Elizabeth Lail can now be seen in "Mack & Rita." Photo courtesy of Gravitas Premiere
NEW YORK, Aug. 12 (UPI) -- Gossip Girl and Ordinary Joe actress Elizabeth Lail says Mack & Rita -- her comedy film about an anxious millennial homebody who magically transforms into a joyful, 70-year-old version of herself -- is a celebration of self-awareness and acceptance.
Directed by Katie Aselton, the movie is set in contemporary California and opens in theaters Friday. It co-stars Diane Keaton, Dustin Milligan, Taylour Paige, Loretta Devine, Simon Rex, Amy Hill, Lois Smith, Wendie Malick, Patti Harrison, Martin Short, Addie Weyrich, Aimee Carrero and Nicole Byer.
"Mack is struggling to be her authentic self among her friends and inside of her work," Lail told UPI in a recent Zoom interview.
"She experiences this incredible transformation that reminds her who she is and what she likes, and that her needs are worthwhile and worth sharing," the actress added. "We all just need that reminder constantly."
Playing Mack's adorable and wealthy neighbor and dog-sitter, Jack, is Dustin Milligan from Schitt's Creek and Rutherford Falls.
Jack is in love with Mack, but also finds himself attracted to the older woman she turns into, whom he believes to be Mack's Aunt Rita (Keaton).
"He's experiencing the same journey, the same arc [as Mack], but I think he is a little further along," the actor noted.
While Mack first fights her love of stereotypically senior clothes and activities before she gets her new look, Jack is comfortable with his low-key life and affinities for jumbo shrimp and athleisure wear.
"He is a bit more settled into being who he wants to be and accepting that doesn't necessarily fit in what society's expectations are," Milligan said.
"One of the lovely dances that happens between [Zack and Mack] is that neither of them is really sure about who the other is because of the initial presentations of self that are put up," he added. "Throughout the film, they break them down and learn more about each other."
Lail and Milligan feel better about aging after spending time with Keaton during the making of the movie.
"When you see Diane, you're like, 'That age looks great!'" Lail said.
"She looks great because she is so full of life. She's still doing what she loves and is unapologetically herself. I can only hope to get the privilege of aging and be like Diane."
Milligan agreed it's Keaton's joie de vivre that makes her seem younger than she is.
"To carry yourself with as much joy as she does is something I'd love to have now, let alone [when I'm older]," Milligan said.
The stars had very different working relationships with Keaton.
Lail collaborated with the Annie Hall and The Godfather icon behind the scenes to create a seamless version of Mack at two different stages.
"I basically just watched her body of work and watched the dailies on this movie," Lail said. "I wanted to keep it grounded and true and have her spirit be there."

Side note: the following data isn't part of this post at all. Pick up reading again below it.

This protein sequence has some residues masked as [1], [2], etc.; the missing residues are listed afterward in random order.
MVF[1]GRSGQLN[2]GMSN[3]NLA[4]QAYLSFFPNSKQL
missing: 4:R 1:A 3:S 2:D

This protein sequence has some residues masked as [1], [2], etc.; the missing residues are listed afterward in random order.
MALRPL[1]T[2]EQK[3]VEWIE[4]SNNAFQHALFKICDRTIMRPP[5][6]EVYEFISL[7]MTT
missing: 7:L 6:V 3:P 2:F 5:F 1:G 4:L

Milligan not only shares the screen with Keaton, he also got to kiss her on the lips.
"She's such a fixture in movies and cinema history, so it's so odd and surreal to actually be working with her," he said.
"But, then again, to have her be so gracious and kind and giving and so alive in the scenes and in a very fun way demanding so much out of you.
"In a lot of ways, instigating this bond between us and this spark and flirtatious, joking around with each other, was something I was so grateful for."
The specifically selected and styled clothes the actors wore in the movie also helped them bring Mack and Jack to life on screen.
"In the beginning of the movie, Mack is playing it safe and hiding her body -- hiding what brings her joy and just trying to fit into the world's idea of what success and goodness look like," Lail said, pointing to how her character yearns to don loud jackets and jewelry, but sadly opts for more casual, less ostentatious attire.
"By the end, through her transformation, fashion becomes a very important art form for her to express herself."
The actress said she felt fortunate to wear a pair of pants from style legend Keaton's personal wardrobe in the film.
"Can you tell how pleased I am about that?" Lail asked, laughing. "It's like The Sisterhood of the Traveling Pants, except it's just me and Diane."
Milligan's costumes for the film are mainly of high-end, neutral-colored workout gear.
"We wanted to make him as enigmatic as possible,," he said.
"You won't be able to read this guy if he is just wearing sweatpants, but, in going to meet someone who he is trying to impress [Mack], as you get to know him, that says so much about who he is," Milligan said.
"He's very comfortable with himself. At the same time, he's kind of got the flex on with those really expensive sneakers."
Lail hopes that viewers see the hopeful film as a bright light in dark times.
"At the end of the day, we are all very human and, despite our divisions, we all tend to be attracted to the same things and want the same things," she said.
"My hope is this movie brings joy and laughter and maybe a little inspiration, like, 'Actually, who I am is great and deserves to be celebrated."
Milligan described the movie as a bit of escapism laced with wisdom.
"You escape, but when you return, you have a lesson that you can take to heart for the rest of your days," he said.